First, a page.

Michigan Republicans held the pen during their map redraw that found one Member of the Congressional delegation on the chopping block because the state is losing a seat because of population decline.
As anticipated, the redistricting ax fell on Democratic Rep. Gary Peters’ 9th district, and he’ll instead seek re-election in the 14th district.
The Wolverine State’s GOP caused some chaos for Democrats but didn’t get greedy in its redraw — mostly because it couldn’t. Republicans shored up the party’s three freshman Members.
But most of the state is competitive, so Republicans could only finagle so much creative line-drawing for their nine Members. Even GOP Rep. Thaddeus McCotter’s 11th district — the seat that benefited the most from this round of redistricting — could still be competitive in a bad year for Republicans.
Republicans did the most damage around Detroit. They dismantled Peters’ suburban district, spreading it out into several nearby districts and forcing Peters to run against a colleague. The GOP exchanged territory between the heavily Democratic 13th and 14th districts, forcing two Democrats to run in districts where they do not currently live.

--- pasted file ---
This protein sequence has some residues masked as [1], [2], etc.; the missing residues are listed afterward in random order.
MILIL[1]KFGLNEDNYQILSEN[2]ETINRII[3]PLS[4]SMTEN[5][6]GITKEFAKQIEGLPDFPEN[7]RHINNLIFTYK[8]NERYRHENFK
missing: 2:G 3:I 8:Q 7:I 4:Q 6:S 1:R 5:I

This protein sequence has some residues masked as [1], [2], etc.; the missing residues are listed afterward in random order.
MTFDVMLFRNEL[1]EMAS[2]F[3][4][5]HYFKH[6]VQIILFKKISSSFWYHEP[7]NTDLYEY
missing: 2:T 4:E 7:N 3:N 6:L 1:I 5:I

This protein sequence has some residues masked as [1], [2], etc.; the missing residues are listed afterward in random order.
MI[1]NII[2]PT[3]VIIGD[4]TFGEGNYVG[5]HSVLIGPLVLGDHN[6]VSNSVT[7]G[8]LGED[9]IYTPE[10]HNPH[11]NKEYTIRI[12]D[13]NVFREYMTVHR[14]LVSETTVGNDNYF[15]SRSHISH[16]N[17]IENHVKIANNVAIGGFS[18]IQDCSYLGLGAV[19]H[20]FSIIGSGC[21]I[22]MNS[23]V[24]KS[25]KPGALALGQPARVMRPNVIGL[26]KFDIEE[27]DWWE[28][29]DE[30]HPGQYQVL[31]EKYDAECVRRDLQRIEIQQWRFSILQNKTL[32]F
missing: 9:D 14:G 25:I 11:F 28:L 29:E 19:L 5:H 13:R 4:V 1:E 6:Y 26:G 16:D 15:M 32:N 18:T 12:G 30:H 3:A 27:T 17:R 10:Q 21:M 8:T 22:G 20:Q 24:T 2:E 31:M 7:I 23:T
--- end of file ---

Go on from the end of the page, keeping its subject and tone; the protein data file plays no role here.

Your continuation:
Republicans won’t pick up any seats in 2012 from redistricting, but they’ll probably manage to hold on to the seats they have.
Incumbent: Dan Benishek (R)
1st term (52 percent)
Rating: Leans Republican
Republicans tried to shore up the freshman’s district, knowing Democrats would target the seat that former Rep. Bart Stupak (D) easily held for the 18 years.
But Republicans managed to make this sprawling, coastal district only slightly safer for Benishek. The GOP drew minor geographical changes to the district by shifting it to the west. The district picked up Benzie, Grand Traverse, Kalkaska, Leelanau and Manistee counties.
In other words, there will be more 1st district football fans rooting for the Green Bay Packers than for the Detroit Lions by 2013. That’s significant because the biggest change to this district has nothing to do with geography — but rather with television markets.
The current 1st spreads across six small media markets. That makes it a very expensive district for campaigns to run in — especially for challengers with minimal name identification. But the new 1st district no longer includes one of its largest media markets, the city of Flint, slightly lowering the barrier to entry.
For Democrats to have a shot, their candidate would preferably be a Packers fan from the western part of the district with financial means. The 2010 Democratic candidate, former state Rep. Gary McDowell, is trying again for the seat he lost to Benishek by 11 points in November.
Incumbent: Bill Huizenga (R)
1st term (65 percent)
Rating: Safe Republican